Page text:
A lesion on the elderly man’s left frontal lobe, damage from a massive stroke, has robbed him of the ability to speak. The clinician sitting opposite him asks him to repeat a simple phrase: “Happy birthday to you.” The man struggles, but only manages,
“En oh en oh en oh.”
The clinician then asks him to sing the phrase. Holding his left hand, moving it rhythmically, she initiates the song. After a few attempts, she’s silent, and he sings it as clearly as anyone carrying a cake with lit candles. The clinician then asks him, again, to speak the phrase. Without a hitch, he repeats, “Happy birthday to you.”
In less than two minutes, an extraordinary feat has occurred. Yet for researchers like Gottfried Schlaug, HMS associate professor of neurology and director of the Music, Neuroimaging and Stroke Recovery Laboratories at Beth Israel Deaconess Medical Center (BIDMC), such events aren’t new. Medical literature going back a century describes stroke victims who have regained aspects of speech through melodic intonation therapy. “The difference,” Schlaug says, “is that now we have the neuroimaging tools to investigate what occurs in the brains of people who relearn language through song.”
These tools reveal substantial overlap between areas of the brain that process music and language. Damage to the left hemisphere significantly impairs speech. And although the right hemisphere has some capacity for language, it responds best to clearly structured information, such as melodies. Layering language over melodies engages the right hemisphere’s latent language capacity.
Schlaug speculates that when people cycle between singing and speaking, the melodic contour and continuous voicing enable the right hemisphere to vocalize words and phrases, creating a kind of language-smuggling Trojan horse. By moving the elderly man’s left hand, the clinician helps him connect sounds to actions, sketching auditory motor maps into the right side. If a patient rehearses this entire process long enough, the brain’s right side eventually compensates for the impaired left—and even changes structure. “Ultimately,” Schlaug says, “we trick the right hemisphere into learning how to speak.”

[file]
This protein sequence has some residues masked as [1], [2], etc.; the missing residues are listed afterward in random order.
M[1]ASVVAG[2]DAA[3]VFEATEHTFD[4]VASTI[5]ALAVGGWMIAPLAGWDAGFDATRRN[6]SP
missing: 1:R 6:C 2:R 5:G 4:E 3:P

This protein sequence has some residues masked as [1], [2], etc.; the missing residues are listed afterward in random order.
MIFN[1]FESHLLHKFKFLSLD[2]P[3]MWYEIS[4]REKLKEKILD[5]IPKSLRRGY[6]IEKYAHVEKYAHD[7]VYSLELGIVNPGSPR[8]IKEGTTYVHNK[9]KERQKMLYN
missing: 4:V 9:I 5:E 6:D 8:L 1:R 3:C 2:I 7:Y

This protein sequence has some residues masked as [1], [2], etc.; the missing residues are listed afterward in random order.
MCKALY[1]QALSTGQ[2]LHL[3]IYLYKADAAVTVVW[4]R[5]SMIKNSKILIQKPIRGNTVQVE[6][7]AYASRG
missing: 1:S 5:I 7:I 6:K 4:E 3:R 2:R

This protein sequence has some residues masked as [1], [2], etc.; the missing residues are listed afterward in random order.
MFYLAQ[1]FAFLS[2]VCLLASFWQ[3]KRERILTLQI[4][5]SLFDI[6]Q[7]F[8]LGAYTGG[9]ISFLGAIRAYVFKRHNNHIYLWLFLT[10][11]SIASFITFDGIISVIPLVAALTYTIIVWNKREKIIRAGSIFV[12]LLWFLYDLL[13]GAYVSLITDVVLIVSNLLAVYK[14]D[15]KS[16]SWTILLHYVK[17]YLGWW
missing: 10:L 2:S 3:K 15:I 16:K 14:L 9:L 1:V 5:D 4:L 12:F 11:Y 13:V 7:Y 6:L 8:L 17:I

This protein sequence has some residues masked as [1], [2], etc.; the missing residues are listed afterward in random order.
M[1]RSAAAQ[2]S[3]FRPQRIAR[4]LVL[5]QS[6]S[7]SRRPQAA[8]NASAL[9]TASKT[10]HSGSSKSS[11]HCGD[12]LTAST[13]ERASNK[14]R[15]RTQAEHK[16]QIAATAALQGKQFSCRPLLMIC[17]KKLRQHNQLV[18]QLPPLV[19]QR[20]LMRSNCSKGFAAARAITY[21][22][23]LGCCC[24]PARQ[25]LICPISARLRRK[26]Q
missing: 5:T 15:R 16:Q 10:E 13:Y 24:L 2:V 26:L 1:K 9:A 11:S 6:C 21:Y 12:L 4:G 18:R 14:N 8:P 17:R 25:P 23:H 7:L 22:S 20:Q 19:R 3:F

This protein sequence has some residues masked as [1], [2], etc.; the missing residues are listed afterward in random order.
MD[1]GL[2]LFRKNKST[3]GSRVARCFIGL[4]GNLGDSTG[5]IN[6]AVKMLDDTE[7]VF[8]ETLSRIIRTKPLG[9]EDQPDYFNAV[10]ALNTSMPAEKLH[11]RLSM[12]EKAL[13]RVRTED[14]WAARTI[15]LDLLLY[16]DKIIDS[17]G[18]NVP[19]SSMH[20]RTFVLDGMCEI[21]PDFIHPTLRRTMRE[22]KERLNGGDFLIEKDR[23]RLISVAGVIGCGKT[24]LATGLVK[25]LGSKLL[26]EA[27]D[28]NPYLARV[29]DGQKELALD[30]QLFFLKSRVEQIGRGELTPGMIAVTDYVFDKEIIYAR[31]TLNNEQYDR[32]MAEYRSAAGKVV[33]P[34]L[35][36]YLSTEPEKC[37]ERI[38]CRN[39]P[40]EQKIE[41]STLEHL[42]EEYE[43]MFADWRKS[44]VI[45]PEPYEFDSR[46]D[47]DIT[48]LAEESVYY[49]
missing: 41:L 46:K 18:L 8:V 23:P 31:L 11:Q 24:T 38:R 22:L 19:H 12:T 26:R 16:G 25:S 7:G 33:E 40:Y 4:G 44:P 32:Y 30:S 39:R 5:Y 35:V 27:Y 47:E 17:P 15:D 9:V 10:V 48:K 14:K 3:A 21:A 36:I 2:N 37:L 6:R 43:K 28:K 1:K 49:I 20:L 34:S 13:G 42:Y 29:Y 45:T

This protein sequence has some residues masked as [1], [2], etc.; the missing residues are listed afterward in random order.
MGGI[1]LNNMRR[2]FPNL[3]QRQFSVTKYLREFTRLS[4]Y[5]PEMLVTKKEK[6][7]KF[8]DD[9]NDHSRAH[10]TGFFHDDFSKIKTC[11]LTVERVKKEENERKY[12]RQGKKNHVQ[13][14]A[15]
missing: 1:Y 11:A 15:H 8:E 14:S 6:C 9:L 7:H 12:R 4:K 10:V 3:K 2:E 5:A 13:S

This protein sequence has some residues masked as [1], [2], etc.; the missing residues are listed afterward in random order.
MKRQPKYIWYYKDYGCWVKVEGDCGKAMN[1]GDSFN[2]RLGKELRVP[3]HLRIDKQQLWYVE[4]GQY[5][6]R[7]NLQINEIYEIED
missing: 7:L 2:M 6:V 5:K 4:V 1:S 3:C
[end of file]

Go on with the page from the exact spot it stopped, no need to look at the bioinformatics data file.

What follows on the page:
Neurologists once embraced the theory that the right hemisphere of the brain housed a person’s creativity, while the left hemisphere processed information such as math. Musicians, then, should be highly right brain lateralized. In the early 1990s, Schlaug tested that theory. Using MRI technology to scan the brains of both musicians and nonmusicians, he and his colleagues discovered that the brains’ morphologies revealed the opposite. Musicians, on average, were more left brained; those with perfect pitch were the most left brained of all.
Schlaug has since focused on the planum temporale, which is part of the auditory cortex. The planum temporale has a more pronounced leftward asymmetry in musicians with perfect pitch than in musicians without perfect pitch and in nonmusicians.
“Professional musicians practice their skills many hours a day, for many years,” says Schlaug. “We think of musicians as auditory-motor athletes whose long-term training has an effect on brain function and structure.”
These findings launched Schlaug onto a trajectory of collaborations with researchers such as Psyche Loui, an HMS instructor in neurology at BIDMC and a violinist with perfect pitch, and David Alsop, a musician who is also an HMS associate professor of radiology at BIDMC.
As Schlaug, Loui, Alsop, and colleagues use the latest imaging technologies to study the brains of musicians and nonmusicians, the unanswered questions mount. How, for example, does music affect brain adaptation, reorganization, and even plasticity? The team is also in the last phases of a longitudinal study on the neurobiological effects on children of learning to play an instrument.
And finally, what about professional musicians? Schlaug suspects they are not born with the natural advantage of an auditory-motor system that enables them to play a musical instrument. Instead, given the plasticity of the brain, particularly at a young age, their continued musical practice likely leads to brain changes that can be detected by modern imaging techniques. For many of us this is good news. “Unless you’re tone-deaf,” Loui says, “you probably have some unconscious musical abilities even if you can’t sing in tune.”